Wednesday, February 19, 2014

Penguin India Faces Growing Protests Over Withdrawal of Hinduism History

by Alison Flood)

Protest in 2010, part of the campaign to ban Wendy Doniger's book The Hindus, which last week prompted Penguin to withdraw the book from circulation in India. Photograph: Anindito Mukherjee/EPA

Two authors have written to Penguin demanding that their books be pulped in protest at the publisher's removal of Wendy Doniger's The Hindus from circulation in India, while two readers have served a legal notice on the publisher claiming it is in "serious breach" of their rights.

The backlash over Penguin's move last week has been huge, with major literary figures lining up to condemn the withdrawal of The Hindus from India. Penguin took the decision following a four-year legal battle with a Hindu nationalist group which claimed Doniger's well-reviewed tome violated the Indian penal code - which prevents religious insult - as it "hurt the religious feelings of millions of Hindus".

Now the Penguin authors Jyotirmaya Sharma and Siddharth Varadarajan have written to the publisher asking for their books to be withdrawn and pulped. "[We] have asked Penguin to pulp our books and revert copyright so we can deal with any would-be bullies on our own terms," said Varadarajan on Twitter.

"As an author, I no longer have the confidence that Penguin will stand by my book, Gujarat: The Making of a Tragedy – published by you in 2002 – in the event that some group or individual should decide to demand that it be withdrawn because they feel it violates 295 (Section of the Indian Penal Code)," wrote Varadarajan in an email to Penguin cited by the Times of India. "Accordingly, I would be grateful if our contract is cancelled, all remaining copies of my book with you are pulped, and copyright for the book is reverted to me so that I may freely distribute it electronically without the fear of any future, arbitrary withdrawal by Penguin in the face of pressure from the sort of intellectual bullies who have managed to have their way with Prof Doniger's book."

"In order to register my protest, I demand that my two books, published by you, be withdrawn and pulped," wrote Sharma. "If my request is overlooked or dismissed citing arguments from the contract I have signed with Penguin, I will, then, resort to legal recourse, especially since I believe that my books published by you are grave threats to Indian law as interpreted by you and to the safety of your colleagues and employees."

Meanwhile two readers, describing themselves as "avid bibliophiles", have issued a legal notice to Penguin claiming its move is "in serious breach of the rights of readers" and calling on the publisher to "immediately" recommence distribution of The Hindus, or give up copyright in the book.

"While they may both be birds, there is a world of difference between a Penguin and a chicken and the last time my clients checked, the penguin had not changed his feathers in the natural world," runs the notice, which was served by Lawrence Liang, a lawyer and writer at the Alternative Law Forum, a group of human rights lawyers based in Bangalore.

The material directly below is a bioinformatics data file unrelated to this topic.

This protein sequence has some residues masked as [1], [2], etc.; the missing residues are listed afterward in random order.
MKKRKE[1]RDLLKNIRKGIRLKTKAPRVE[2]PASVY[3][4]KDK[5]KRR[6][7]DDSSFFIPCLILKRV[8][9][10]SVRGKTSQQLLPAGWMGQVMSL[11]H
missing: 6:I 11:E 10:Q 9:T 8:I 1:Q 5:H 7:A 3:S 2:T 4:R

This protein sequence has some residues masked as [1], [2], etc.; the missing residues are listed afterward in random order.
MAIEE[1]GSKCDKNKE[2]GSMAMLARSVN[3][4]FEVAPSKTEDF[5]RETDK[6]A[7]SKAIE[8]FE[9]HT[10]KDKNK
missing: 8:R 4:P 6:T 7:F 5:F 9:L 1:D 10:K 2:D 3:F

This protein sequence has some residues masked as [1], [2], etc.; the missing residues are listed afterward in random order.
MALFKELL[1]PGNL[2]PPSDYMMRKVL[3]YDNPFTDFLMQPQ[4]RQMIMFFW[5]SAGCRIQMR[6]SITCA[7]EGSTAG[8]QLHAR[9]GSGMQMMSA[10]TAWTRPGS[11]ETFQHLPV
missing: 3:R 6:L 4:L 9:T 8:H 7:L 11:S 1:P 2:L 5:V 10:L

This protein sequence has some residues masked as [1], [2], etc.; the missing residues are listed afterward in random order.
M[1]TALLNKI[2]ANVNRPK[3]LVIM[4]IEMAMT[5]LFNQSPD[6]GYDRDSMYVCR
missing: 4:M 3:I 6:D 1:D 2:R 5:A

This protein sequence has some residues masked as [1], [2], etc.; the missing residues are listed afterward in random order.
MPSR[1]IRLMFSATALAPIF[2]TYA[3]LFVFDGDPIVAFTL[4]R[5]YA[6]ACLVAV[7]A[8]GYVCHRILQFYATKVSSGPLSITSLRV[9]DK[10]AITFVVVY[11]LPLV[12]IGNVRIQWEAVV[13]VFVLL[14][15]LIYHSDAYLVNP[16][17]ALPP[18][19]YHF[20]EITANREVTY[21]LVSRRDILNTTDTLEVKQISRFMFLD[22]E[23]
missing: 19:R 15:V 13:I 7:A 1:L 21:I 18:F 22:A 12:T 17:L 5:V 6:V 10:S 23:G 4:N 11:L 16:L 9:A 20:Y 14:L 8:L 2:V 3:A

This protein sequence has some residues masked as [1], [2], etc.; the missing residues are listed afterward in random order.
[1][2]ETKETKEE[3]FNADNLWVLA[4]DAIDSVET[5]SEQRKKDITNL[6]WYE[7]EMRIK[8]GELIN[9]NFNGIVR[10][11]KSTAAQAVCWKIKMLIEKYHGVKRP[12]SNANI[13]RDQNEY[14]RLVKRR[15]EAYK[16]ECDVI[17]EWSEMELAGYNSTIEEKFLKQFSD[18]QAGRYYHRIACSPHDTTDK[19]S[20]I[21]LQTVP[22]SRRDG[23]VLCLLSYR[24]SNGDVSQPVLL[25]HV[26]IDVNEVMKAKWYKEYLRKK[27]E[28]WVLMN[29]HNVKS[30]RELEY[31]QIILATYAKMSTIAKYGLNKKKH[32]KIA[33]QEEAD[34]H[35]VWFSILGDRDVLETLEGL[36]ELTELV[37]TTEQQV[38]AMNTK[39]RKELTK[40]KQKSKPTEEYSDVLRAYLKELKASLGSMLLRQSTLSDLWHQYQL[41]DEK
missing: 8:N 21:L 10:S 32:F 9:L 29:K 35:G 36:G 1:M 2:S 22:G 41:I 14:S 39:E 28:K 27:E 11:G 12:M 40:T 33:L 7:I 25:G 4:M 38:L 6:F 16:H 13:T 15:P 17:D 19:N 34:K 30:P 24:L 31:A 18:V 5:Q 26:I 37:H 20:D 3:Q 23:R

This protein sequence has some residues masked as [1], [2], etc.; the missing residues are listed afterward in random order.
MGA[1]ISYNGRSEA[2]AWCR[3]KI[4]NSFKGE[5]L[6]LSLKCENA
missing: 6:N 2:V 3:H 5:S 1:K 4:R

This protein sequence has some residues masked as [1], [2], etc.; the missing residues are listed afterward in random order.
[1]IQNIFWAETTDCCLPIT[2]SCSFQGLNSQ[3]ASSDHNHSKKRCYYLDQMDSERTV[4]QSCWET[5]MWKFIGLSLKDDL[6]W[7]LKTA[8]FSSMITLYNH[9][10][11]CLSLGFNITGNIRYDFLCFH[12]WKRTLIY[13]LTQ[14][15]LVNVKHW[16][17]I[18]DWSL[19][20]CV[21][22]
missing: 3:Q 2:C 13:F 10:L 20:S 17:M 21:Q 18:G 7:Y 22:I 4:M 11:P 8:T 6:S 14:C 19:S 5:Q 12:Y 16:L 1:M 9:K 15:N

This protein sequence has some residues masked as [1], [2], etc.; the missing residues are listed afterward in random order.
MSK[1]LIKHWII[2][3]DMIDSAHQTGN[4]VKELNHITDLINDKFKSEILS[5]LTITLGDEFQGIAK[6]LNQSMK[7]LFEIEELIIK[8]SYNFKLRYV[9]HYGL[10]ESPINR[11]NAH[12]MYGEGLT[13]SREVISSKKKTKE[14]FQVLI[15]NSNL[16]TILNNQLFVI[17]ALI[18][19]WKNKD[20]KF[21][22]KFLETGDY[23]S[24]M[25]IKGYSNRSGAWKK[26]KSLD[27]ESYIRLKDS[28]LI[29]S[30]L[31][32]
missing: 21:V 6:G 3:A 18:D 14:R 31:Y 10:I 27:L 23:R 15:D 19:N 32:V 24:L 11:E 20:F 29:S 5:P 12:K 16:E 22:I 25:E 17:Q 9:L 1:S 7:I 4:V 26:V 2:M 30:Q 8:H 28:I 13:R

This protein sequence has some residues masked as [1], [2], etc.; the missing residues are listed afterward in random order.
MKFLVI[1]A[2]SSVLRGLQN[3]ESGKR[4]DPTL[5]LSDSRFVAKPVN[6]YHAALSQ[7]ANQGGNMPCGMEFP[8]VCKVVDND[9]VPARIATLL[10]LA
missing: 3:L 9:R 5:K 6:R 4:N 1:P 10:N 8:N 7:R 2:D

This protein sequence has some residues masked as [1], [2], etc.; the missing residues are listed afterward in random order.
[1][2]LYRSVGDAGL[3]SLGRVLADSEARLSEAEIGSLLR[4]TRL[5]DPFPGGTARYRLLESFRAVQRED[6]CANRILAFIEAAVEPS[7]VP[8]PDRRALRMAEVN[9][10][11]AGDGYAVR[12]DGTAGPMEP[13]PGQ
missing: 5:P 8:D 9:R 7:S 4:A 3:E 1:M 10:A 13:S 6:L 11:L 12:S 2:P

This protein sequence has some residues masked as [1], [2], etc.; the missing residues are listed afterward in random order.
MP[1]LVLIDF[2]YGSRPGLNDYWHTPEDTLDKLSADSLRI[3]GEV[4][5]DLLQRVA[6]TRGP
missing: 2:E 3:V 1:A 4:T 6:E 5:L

The publisher, claims the notice, is "discriminating between different readers by conveniently choosing to acknowledge the claims and allegations of one particular class of readers who claim that their religious sentiments have been hurt by this book while ignoring the rights of many others who have found the book to be informative, enjoyable and insightful".

"My clients as readers believe that the ability to read any book, undisturbed by busybodies, is a sacred right and while others may choose to disagree with the book they are free to register their protest in any constitutional manner without disturbing my clients' right to be left alone with their books," runs the notice. "If we were to ban all books that offend our delicate sentiments, then we would be left with precious little (all comedies would certainly have to go) and you would have to seriously consider an alternative business – perhaps printing happily safe greeting anniversary cards."

Liang told the Guardian that the notice was "simultaneously serious but also performative since we were angry and troubled by their withdrawal of the book through a private agreement".

"I doubt if we will hear back from them, or that they will even relinquish their copyright over the book for India, but in terms of public pressure it is at least a starting point," he said.

Penguin India would not comment on the issue. Last week it issued a statement in response to the uproar, in which it blamed the Indian Penal Code, and in particular section 295A of that code, for the withdrawal of The Hindus.

"Penguin Books India believes, and has always believed, in every individual's right to freedom of thought and expression," said Penguin last week. "At the same time, a publishing company has the same obligation as any other organisation to respect the laws of the land in which it operates, however intolerant and restrictive those laws may be. We also have a moral responsibility to protect our employees against threats and harassment where we can."

Penguin said Indian laws would "make it increasingly difficult for any Indian publisher to uphold international standards of free expression without deliberately placing itself outside the law", describing the situation as "an issue of great significance not just for the protection of creative freedoms in India but also for the defence of fundamental human rights".

James Tennant, PEN International's literary manager, said that The Hindus "should never have been withdrawn from circulation", and that the "decision should not have been made on behalf of India's reading public, regardless of political pressure or fear of retribution".